eDiscovery Budgeting: Understanding Confident Pricing Models.


When a new case is eminent and the document collection for discovery is voluminous, sometimes it just makes sense to bring in an outside Litigation Support team. Why? Consider internal storage, security, and a guaranteed SLA on any assistance you need. Consider the defensible tools and workflows a team of experts can employ to reduce irrelevant content and identify privileged records instantly. A good LitSupport team can increase your review speed and reduce irrelevant volume dramatically while supporting every request you make in real time.

But how to choose a vendor? With so many options on the market today, a simple Google search can produce thousands of choices.

It’s typical for our clients to seek bids from a qualified, vetted handful of teams from across the country, but proposals generally only cover the cost of standing up services for the first month. A smart move is to request written estimates on a typical full years’ expenses before the first project is started. These can vary based on extraordinary events in the case – like the introduction of new data stores, new users of the review platform, multiple productions, and of course, determination of trial exhibits. However, a rough estimate at the current rate of performance is always possible and should always be modeled out just in case the project runs longer than expected.

Determining what resources you’ll need.

Not all reviews are the same. Some review projects serve as a quick and dirty privilege screen and production. Some are intense, complex, issue-driven data mining exercises requiring lots of expert help and automation. Some review projects involve long-term data repositories that need practically no support at all. A good LitSupport team should be able to help you assess what kind of resources you’ll need based on your mission objectives and particularities of each case and its universe of data. This is critical in the eDiscovery budgeting process.

Depending on the cost schedule you negotiate with your vendors, many of these billable resources could be incident, size, or time-based. This is why understanding your cost over the period of the case needs to be modeled and estimated systematically. A good vendor should be able to stay within 10% of the original estimate presented, barring extraordinary events changing the project scope.  Even where these extraordinary events occur, your vendor should be able to accurately determine how these events change the scope and estimate, provide clear and useful information and adjust accordingly.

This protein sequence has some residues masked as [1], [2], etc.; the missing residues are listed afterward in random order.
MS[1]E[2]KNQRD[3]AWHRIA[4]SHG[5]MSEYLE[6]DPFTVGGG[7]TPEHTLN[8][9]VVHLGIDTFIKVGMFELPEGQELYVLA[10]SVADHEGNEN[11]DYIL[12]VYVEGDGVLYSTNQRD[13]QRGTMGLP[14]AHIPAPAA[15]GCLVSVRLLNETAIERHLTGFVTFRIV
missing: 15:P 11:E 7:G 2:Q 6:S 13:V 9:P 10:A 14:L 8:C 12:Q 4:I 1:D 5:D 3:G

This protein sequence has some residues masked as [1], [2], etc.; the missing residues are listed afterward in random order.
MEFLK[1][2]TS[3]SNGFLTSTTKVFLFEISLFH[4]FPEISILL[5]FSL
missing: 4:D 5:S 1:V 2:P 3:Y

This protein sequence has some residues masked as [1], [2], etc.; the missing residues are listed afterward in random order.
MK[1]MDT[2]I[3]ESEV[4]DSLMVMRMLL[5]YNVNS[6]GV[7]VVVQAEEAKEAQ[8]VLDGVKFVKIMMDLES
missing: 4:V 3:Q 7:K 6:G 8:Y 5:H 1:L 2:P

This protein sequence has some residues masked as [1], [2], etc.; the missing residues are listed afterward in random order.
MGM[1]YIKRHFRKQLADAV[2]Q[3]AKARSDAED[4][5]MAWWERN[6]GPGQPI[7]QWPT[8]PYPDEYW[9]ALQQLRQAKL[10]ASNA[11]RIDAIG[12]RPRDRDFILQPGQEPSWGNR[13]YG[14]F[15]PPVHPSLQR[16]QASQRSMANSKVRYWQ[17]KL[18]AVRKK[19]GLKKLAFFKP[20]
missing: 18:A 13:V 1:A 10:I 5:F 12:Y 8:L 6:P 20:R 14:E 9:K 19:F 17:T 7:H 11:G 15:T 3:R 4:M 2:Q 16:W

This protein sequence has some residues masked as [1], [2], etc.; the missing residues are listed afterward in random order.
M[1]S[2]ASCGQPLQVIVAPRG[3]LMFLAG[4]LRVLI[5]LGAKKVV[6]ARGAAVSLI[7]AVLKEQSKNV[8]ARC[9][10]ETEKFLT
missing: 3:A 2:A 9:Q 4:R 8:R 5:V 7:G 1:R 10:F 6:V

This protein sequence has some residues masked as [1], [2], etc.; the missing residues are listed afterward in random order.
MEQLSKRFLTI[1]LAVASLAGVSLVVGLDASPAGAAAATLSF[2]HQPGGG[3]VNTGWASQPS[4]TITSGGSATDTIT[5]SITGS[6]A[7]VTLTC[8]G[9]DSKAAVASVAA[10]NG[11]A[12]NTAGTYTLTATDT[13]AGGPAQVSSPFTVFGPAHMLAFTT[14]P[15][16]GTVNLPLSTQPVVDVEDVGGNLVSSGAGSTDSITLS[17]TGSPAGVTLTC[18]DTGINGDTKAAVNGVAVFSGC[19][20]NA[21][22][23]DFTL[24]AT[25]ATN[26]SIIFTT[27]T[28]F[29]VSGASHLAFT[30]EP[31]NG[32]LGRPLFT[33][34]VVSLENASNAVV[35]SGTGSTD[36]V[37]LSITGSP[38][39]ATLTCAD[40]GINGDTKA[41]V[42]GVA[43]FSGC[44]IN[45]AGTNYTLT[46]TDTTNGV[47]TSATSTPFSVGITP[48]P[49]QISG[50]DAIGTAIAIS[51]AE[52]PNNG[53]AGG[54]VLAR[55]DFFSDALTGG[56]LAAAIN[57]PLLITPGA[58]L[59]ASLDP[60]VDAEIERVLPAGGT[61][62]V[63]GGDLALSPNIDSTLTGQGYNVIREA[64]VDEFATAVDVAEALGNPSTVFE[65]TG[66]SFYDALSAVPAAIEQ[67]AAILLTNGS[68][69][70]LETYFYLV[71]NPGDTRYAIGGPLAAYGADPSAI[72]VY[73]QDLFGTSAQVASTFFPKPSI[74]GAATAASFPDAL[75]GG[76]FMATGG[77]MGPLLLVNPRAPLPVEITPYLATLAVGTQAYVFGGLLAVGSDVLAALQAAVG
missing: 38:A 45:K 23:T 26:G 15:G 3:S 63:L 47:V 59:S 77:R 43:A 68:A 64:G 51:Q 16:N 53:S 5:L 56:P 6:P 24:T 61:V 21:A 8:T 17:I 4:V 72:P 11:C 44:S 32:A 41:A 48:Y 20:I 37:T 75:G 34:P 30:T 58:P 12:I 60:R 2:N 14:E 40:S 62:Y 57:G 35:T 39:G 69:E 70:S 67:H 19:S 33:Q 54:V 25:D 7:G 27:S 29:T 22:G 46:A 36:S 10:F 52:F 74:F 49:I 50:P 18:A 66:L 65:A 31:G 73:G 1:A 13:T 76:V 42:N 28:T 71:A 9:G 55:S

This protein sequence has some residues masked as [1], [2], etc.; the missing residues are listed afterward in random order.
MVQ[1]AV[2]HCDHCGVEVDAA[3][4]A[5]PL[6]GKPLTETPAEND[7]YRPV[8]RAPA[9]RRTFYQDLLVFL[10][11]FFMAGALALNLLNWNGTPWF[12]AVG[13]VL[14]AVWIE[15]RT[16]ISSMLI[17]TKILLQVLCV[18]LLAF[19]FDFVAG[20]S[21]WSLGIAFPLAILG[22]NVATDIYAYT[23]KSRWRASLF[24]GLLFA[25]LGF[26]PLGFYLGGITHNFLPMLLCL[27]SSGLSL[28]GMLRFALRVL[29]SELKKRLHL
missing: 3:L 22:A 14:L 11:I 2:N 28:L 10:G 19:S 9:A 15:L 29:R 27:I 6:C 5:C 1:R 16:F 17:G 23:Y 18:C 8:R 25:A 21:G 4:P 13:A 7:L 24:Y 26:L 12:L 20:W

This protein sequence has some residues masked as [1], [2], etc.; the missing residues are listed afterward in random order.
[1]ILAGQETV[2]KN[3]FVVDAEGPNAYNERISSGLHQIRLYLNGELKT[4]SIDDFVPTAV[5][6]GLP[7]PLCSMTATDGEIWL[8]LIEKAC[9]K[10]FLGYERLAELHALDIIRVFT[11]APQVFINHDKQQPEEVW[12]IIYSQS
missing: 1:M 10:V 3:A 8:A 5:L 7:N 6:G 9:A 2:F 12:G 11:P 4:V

A somewhat incomplete list of available pricing models.

Somewhat incomplete? We told you there’s a lot of vendors out there right? Today the pressure to find the perfect fit for every budget has forced service providers to build increasingly flexible service models, which has resulted in a variety of options.  Your vendors should be able to offer different competitive pricing schedules that work for you. Let’s cover a couple of different methodologies that you might encounter.

Traditional – A La carte service model

This is where it all began. This service model charges a low cost for each service performed such as OCR, Branding, Data Ingestion, Processing, User Fees, and per gigabyte Hosting. Technical time is generally charged for comprehensive tasks like exhibit creation and stamping to keep line items of each individual service down to a minimum.

Who Wins?